For every one that asketh receiveth; and he that seeketh findeth; and to him that knocketh it shall be opened. Or what man is there of you, whom if his son ask bread, will he give him a stone? Or if he ask a fish, will he give him a serpent? If ye then, being evil, know how to give good gifts unto your children, how much more shall your Father which is in heaven give good things to them that ask him?
For me, Christianity is an inherently interested religion. And yes, that means that it can look selfish. In the higher realms of mysticism and the soaring heights of charity, things can become a bit ambiguous. But in our day to day lives, we ask God for very childish things. That is the way it is supposed to be. And we shouldn't be ashamed of it. We should not be ashamed that we offer up our sufferings here on earth in order to be happy in Heaven. If there is any supposed moral inferiority to this sentiment, than so be it.
It is this same impulse, however, that is responsible for the colorfulness of Catholic Christianity, and the Western religious imagination in general. If the Reformation fought against anything, it was "superstition"; the idea that we can "manipulate" God with indulgences, scapulars, dead helpers, etc. It is the very condescenion of God in the Incarnation that makes this self-interested "superstition" possible. It is precisely because the purpose of God's coming down to earth is to uplift mankind and not to supress it that Catholicism can seem like Voodoo sometimes. A little bit of holy water and some brown cloth go a long way...
There is a deadly asceticism and an pious impiety that is at the heart of any many atheistic ideologies of modernity and postmodernity. It is the idea, as I have expressed it before, that man is alone in the universe, tossed about by its brute laws and deserted by the cosmos. In this world, one can have the stiffist of upper lips: we must be brave in the face of a universe that will swallow us up again as it randomly as it spit us out. As my exposure to Marxism in particular dictates, man must fight for justice as much as possible in this split second in the wasteland of cosmic eternity before he perishes like everything else. It sounds rather romantic, doesn't it? It also sounds much more heroic and rational that the Christian alternative. But it is still wrong, and in the end it still breeds barbarism.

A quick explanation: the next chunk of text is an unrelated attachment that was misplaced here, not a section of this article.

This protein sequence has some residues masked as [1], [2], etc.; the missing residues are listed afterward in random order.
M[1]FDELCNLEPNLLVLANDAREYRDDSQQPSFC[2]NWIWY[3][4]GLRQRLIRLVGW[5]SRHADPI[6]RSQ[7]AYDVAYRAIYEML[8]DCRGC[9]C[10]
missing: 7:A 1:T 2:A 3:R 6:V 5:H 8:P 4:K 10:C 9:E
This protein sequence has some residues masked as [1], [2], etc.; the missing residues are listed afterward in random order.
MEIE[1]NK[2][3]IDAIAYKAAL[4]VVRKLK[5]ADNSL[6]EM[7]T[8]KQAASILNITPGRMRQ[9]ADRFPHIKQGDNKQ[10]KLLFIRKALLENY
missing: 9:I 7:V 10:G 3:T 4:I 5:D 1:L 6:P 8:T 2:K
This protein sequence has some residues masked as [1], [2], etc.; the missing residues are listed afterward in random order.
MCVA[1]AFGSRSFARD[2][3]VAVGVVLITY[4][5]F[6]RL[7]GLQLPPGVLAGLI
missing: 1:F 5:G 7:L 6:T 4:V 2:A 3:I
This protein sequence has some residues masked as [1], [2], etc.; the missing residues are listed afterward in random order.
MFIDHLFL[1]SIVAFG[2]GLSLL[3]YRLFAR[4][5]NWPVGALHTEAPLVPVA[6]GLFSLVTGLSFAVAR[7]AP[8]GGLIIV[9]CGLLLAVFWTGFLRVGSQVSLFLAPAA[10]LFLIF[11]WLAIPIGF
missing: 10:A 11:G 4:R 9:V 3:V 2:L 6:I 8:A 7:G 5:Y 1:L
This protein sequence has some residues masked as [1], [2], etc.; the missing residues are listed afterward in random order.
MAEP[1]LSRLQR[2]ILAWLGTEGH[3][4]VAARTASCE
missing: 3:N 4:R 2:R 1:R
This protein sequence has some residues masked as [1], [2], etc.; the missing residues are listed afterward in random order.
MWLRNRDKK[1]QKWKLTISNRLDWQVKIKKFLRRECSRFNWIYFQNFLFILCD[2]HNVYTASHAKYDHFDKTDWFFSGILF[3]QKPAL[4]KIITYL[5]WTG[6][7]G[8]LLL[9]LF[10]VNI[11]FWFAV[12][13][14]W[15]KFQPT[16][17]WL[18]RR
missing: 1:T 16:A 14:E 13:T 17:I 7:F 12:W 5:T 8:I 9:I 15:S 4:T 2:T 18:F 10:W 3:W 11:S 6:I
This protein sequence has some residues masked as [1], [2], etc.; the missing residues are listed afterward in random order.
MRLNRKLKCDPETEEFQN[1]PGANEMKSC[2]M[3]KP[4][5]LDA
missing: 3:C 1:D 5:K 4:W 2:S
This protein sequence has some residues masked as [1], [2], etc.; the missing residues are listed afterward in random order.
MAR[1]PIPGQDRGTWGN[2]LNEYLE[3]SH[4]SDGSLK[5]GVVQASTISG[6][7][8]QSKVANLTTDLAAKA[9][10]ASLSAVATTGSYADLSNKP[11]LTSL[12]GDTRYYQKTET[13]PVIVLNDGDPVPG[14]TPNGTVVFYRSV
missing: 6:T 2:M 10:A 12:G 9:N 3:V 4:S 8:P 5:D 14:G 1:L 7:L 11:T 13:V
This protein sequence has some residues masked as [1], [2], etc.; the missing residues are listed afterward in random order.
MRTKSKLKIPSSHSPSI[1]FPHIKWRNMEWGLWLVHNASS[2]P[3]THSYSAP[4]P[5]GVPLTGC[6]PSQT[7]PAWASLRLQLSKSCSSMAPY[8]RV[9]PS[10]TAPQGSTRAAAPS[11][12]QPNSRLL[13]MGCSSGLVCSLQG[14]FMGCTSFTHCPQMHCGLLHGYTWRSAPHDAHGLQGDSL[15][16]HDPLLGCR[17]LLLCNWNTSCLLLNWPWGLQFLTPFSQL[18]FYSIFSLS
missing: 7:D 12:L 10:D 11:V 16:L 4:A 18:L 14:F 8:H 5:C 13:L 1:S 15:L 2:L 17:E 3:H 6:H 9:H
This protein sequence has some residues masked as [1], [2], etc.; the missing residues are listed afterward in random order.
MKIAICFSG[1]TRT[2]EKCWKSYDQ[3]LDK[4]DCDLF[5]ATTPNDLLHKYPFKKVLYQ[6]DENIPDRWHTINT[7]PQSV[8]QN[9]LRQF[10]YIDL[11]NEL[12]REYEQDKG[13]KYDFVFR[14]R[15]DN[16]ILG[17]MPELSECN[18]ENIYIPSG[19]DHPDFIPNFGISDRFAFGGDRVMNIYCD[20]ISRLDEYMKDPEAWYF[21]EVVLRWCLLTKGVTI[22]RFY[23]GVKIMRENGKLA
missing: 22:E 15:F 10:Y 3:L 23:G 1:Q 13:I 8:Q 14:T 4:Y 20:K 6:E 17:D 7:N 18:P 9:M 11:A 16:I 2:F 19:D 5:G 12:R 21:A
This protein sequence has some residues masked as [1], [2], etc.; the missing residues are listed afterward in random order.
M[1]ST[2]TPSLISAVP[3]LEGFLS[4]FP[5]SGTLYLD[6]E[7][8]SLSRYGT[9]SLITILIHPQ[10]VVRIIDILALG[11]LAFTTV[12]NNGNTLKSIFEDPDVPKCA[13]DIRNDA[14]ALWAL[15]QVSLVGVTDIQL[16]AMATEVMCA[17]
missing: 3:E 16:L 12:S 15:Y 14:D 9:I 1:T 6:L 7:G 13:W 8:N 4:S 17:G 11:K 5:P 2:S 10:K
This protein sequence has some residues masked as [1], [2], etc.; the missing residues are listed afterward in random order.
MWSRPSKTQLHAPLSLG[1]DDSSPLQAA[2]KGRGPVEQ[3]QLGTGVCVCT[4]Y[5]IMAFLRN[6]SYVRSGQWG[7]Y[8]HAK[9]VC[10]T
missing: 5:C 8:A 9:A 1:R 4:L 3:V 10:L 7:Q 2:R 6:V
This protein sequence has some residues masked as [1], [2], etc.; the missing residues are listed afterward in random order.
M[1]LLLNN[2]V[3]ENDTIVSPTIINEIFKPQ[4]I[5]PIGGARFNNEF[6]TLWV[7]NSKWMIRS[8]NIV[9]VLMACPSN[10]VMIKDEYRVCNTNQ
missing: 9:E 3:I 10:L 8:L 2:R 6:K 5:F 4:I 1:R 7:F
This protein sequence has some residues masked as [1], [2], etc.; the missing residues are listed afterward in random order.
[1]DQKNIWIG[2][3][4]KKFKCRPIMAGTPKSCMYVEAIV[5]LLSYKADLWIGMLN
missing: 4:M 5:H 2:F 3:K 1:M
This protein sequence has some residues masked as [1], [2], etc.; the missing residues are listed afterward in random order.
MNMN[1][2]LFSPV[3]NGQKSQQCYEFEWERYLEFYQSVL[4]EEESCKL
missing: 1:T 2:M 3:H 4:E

I would argue that many of the crises in modern religiosity result from an unjustified moral inferiority complex that religious people often have. We think that the idea that we are behave ourselves in order to go to Heaven as someting childish and almost shameful. We often wish to resort to higher explanations, thinking that virtue is an "end unto itself", even though to be virtuous as one should be is out of the reach of simple human powers. Virtue is not a human thing, but rather a divine thing. And it has a reward, and it is the only thing that matters. As one Spanish proverb has it, he who save himself knows all things, and he who doesn't knows absolutely nothing.
There is also an ontological asymmetry going on, one which Iamblichus elaborated on in De Mysteriis when speaking of the divine mania:
This, therefore, is a difference the most manifest of all others, because all the works of divine natures differ [in a transcendent degree] from the works of other beings. For as the more excellent genera are exempt from all others, thus also their energies do not resemble those of any other nature. Hence, when you speak of divine mania, immediately remove from it all human perversions. And if you ascribe a sacred "sobriety and vigilance" to divine natures, you must not consider human sobriety and vigilance as similar to it. But by no means compare the diseases of the body, such as suffusions, and the imaginations excited by diseases, with divine imaginations. For what have the two in common with each other?
Does man know, then, what is truly virtuous, truly sane, and truly selfless? Again, this is the hubris of modernity, and it is the same hubris that is slowly dissolving the spiritual, liturgical, and historical imagination both within and outside the Church. An idea of virtue or an idea of rationality separated from divinity itself leads only to darkness, destruction, and ignorance. In trying to purify religion and the human mind of self-interested irrationality, Spinoza's ascetical atheism destroys man himself.
Let us rejoice, then, in our dark, medieval and life-giving superstitions.